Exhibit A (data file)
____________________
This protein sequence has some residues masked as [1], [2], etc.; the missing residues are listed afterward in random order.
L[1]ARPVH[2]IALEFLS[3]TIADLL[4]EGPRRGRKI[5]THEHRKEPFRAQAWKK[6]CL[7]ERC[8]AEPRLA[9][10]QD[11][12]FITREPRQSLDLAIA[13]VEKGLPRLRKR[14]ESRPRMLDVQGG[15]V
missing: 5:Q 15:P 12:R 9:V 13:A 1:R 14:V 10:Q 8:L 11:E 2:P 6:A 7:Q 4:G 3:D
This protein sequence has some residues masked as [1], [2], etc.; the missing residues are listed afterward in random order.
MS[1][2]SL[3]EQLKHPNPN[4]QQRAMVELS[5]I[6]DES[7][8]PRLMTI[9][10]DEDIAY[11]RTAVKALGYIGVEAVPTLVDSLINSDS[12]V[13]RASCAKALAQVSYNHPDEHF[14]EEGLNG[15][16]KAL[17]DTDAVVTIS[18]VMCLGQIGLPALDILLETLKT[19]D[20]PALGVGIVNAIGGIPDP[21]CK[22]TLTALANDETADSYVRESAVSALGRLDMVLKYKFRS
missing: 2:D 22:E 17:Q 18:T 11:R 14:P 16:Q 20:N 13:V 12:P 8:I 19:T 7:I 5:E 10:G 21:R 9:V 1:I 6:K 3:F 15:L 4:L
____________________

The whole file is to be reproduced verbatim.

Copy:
This protein sequence has some residues masked as [1], [2], etc.; the missing residues are listed afterward in random order.
L[1]ARPVH[2]IALEFLS[3]TIADLL[4]EGPRRGRKI[5]THEHRKEPFRAQAWKK[6]CL[7]ERC[8]AEPRLA[9][10]QD[11][12]FITREPRQSLDLAIA[13]VEKGLPRLRKR[14]ESRPRMLDVQGG[15]V
missing: 5:Q 15:P 12:R 9:V 13:A 1:R 14:V 10:Q 8:L 11:E 2:P 6:A 7:Q 4:G 3:D
This protein sequence has some residues masked as [1], [2], etc.; the missing residues are listed afterward in random order.
MS[1][2]SL[3]EQLKHPNPN[4]QQRAMVELS[5]I[6]DES[7][8]PRLMTI[9][10]DEDIAY[11]RTAVKALGYIGVEAVPTLVDSLINSDS[12]V[13]RASCAKALAQVSYNHPDEHF[14]EEGLNG[15][16]KAL[17]DTDAVVTIS[18]VMCLGQIGLPALDILLETLKT[19]D[20]PALGVGIVNAIGGIPDP[21]CK[22]TLTALANDETADSYVRESAVSALGRLDMVLKYKFRS
missing: 2:D 22:E 17:Q 18:T 11:R 14:P 16:Q 20:N 13:V 12:P 8:I 19:T 7:I 5:E 10:G 21:R 9:V 1:I 6:K 3:F 15:L 4:L